Strolling along the tiled – and I mean tiled – rooftops, gazing out over Barcelona, and soaking up the warm sunshine is a pleasure hard to describe. Antoni Gaudí’s curvilinear rooflines infuse the city with pure magic. From below, their angles, twists, nooks and crannies emerge as creatures from dream-inducing fairy tales. From above, they frame the stunningly beautiful, colorful city that welcomes millions of visitors per year. These fanciful roofs pull and push, move and lift you. They elevate your spirit up like a cartoon cathedral and set you back down in a place of make believe and wonder. When on the rooftop, I couldn’t wait to be on the ground exploring Barcelona’s wonderful shops, restaurants and historical sites, but when on the ground, I couldn’t wait to be up top yet again.
Surprisingly, Casa Batlló is a reconfigured building. The original construction took place between 1875 – 1877, and Gaudi’s changes were made between 1904 – 1906. The owner, Joseph Batlló, wanted a spectacular structure that would compete with other Modernista buildings on the same street. Below, you see Casa Batlló from the street corner and then closer, looking up from below.
Catalan Modernism or Modernista exhibited organic forms and shapes from nature, plant motifs, curved lines, dynamic design elements and functional aesthetic. Gaudi’s architecture merged with fantasy while being structurally sound.
The stairway just inside Casa Batlló immediately slowed my fast, city-paced approach. I couldn’t help but take a good look around. It was a bit disorienting at first, but then a welcome meandering relaxation took hold. The stairwell was organic with fish like movement. I went up slowly while letting the architecture do its magic and have its way with me. Further up, through a window I viewed up close a skeletal bone-like column sporting leaf forms and could sense a special connection between the historic building and the bustling modern city. Other windows, used for ventilation via an interior airshaft, provided light and art and incredible inspiration.
Ah, but the roof was the destination.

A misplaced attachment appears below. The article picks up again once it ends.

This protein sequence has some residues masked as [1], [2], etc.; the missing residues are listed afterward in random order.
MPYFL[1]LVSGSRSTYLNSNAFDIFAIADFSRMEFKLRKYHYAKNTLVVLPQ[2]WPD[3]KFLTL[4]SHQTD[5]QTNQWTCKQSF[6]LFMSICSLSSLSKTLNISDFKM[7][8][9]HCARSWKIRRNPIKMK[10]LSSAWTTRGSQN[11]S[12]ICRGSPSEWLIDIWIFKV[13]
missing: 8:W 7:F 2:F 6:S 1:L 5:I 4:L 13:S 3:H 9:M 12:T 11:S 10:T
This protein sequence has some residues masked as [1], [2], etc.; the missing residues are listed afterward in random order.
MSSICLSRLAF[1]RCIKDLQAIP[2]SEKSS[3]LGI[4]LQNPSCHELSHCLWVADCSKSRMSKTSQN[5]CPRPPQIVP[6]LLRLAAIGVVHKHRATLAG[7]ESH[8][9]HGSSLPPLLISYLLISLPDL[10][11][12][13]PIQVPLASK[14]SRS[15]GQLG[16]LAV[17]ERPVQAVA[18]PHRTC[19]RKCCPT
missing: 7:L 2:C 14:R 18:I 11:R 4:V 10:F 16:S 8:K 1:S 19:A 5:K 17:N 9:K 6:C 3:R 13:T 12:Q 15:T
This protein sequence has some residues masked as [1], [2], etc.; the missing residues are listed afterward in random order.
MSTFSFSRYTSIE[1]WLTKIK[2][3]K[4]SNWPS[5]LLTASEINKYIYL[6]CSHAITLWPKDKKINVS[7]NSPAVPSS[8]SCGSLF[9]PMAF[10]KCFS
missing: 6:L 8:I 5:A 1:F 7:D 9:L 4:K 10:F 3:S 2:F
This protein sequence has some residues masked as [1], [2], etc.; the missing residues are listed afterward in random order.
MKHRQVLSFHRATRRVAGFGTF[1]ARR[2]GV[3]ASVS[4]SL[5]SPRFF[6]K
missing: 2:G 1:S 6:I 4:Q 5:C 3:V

When I reached the small open doorway at the very top of the building, I breathed in the Mediterranean air and gazed out at the view beyond. As I stepped onto the famous roof, I turned and swayed with the rhythm of tiled chimneys. There were more chimneys and more tile and curves and ups and downs and fabulous unbelievable roof embellishment. Some tiles were like scales. One part of the roof is said to be a dragon’s back. All of it was fanciful and functional. The chimney designs even prevent back drafts. Who knew roofs could be so absolutely functionally intriguing and why are most much the opposite”
Casa Mila or La Pedrera may not be as brightly colored or have quite the effect of dragon scales as Casa Batlló, but it is no less incredible. Form and line and shape dominate with niches and crevices and walkways and views. Designed by Gaudí and constructed between 1906 – 1912, it is also of the Catalan Modernista Art Nouveau period. The structure was built on two apartment blocks with independent entrances, two inner courtyards, and a common façade.
The building has steel support and curtain walls. According to Wikipedia, the façade is self-supporting with an underground car park and elevators for residents and their servants. The majority of the interior of the building is not open to the public. The public can, however, enjoy jazz performances ‘up top’ in the summer.
The façade, as seen from the street, is undulating with fanciful iron balconies and an extraordinary car entrance.
This roof structure, viewed from inside Casa Mila (photos below), is almost as fascinating as the exterior. It has ribs and spines. However, most of the detail is ‘up top’ and the detail matters.
Lesser know Palau Güell (photos shown below) is an earlier Gaudi’s work (1885 – 1890) in which he worked to overcome reference to historical styles and create his own structural forms. It was the basement horse stable, and not the attic, where I found Gaudi mushroom like structural elements.
Much of the building had a sense of normalcy but with an unusual and over-the-top approach. It is the only Gaudi-designed domestic building where no changes have been made over time.
The exterior has intricate ironwork detail and a castle façade feel, which is fitting as it is the first Güell Palace of the Güell Park family fame. The other domicile inside Güell Park is still very much a private residence.
Ceiling gazing throughout this home is a must. I saw a lot of iron used inside, as well as other captivating structural and detail design. And the roof! The roof and terrace level did not disappoint with color, texture, line and form. It was like an entire textbook of design elements and how to use them.
All these buildings are wonderful to experience inside and out, ‘up top’ and all the way down. However, some of Barcelona’s buildings were worthy of a serious neck ache.
Stay tuned for Up Top In Barcelona – Part II: Ceiling Gazing coming soon.